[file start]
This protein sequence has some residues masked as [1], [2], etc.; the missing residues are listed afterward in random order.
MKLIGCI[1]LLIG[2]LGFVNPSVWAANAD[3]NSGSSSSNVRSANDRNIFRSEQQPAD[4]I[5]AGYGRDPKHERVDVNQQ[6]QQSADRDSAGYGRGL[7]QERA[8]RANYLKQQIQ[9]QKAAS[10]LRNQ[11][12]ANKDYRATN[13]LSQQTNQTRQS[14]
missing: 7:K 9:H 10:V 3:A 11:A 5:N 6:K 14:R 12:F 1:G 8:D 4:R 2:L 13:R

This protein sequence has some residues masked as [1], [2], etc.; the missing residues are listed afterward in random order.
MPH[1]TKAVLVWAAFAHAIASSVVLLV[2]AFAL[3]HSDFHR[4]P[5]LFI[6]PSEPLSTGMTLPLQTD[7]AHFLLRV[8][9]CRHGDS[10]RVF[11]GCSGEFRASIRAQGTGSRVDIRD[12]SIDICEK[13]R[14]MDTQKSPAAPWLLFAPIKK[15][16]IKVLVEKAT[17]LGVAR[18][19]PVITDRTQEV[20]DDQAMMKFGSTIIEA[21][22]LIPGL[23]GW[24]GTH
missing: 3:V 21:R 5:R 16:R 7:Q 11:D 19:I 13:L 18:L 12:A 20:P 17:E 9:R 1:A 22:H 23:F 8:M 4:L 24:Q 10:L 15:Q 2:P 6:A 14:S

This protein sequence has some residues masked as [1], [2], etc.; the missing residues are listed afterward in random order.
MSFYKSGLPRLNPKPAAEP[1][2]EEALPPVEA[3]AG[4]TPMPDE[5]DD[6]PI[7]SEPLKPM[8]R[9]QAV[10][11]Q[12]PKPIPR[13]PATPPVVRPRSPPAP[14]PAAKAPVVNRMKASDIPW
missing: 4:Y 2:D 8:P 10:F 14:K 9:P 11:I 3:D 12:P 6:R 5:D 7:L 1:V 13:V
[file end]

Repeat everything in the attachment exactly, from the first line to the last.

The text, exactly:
This protein sequence has some residues masked as [1], [2], etc.; the missing residues are listed afterward in random order.
MKLIGCI[1]LLIG[2]LGFVNPSVWAANAD[3]NSGSSSSNVRSANDRNIFRSEQQPAD[4]I[5]AGYGRDPKHERVDVNQQ[6]QQSADRDSAGYGRGL[7]QERA[8]RANYLKQQIQ[9]QKAAS[10]LRNQ[11][12]ANKDYRATN[13]LSQQTNQTRQS[14]
missing: 7:K 9:H 10:V 3:A 11:A 5:N 6:K 14:R 12:F 1:G 8:D 4:R 2:L 13:R

This protein sequence has some residues masked as [1], [2], etc.; the missing residues are listed afterward in random order.
MPH[1]TKAVLVWAAFAHAIASSVVLLV[2]AFAL[3]HSDFHR[4]P[5]LFI[6]PSEPLSTGMTLPLQTD[7]AHFLLRV[8][9]CRHGDS[10]RVF[11]GCSGEFRASIRAQGTGSRVDIRD[12]SIDICEK[13]R[14]MDTQKSPAAPWLLFAPIKK[15][16]IKVLVEKAT[17]LGVAR[18][19]PVITDRTQEV[20]DDQAMMKFGSTIIEA[21][22]LIPGL[23]GW[24]GTH
missing: 3:V 21:R 5:R 16:R 7:Q 11:D 19:I 13:L 18:L 12:A 20:P 17:E 9:R 1:A 22:H 23:F 8:M 4:L 24:Q 10:L 15:Q 2:P 6:A 14:S

This protein sequence has some residues masked as [1], [2], etc.; the missing residues are listed afterward in random order.
MSFYKSGLPRLNPKPAAEP[1][2]EEALPPVEA[3]AG[4]TPMPDE[5]DD[6]PI[7]SEPLKPM[8]R[9]QAV[10][11]Q[12]PKPIPR[13]PATPPVVRPRSPPAP[14]PAAKAPVVNRMKASDIPW
missing: 4:Y 2:D 8:P 10:F 14:K 9:P 11:I 3:D 12:P 6:R 5:D 7:L 1:V 13:V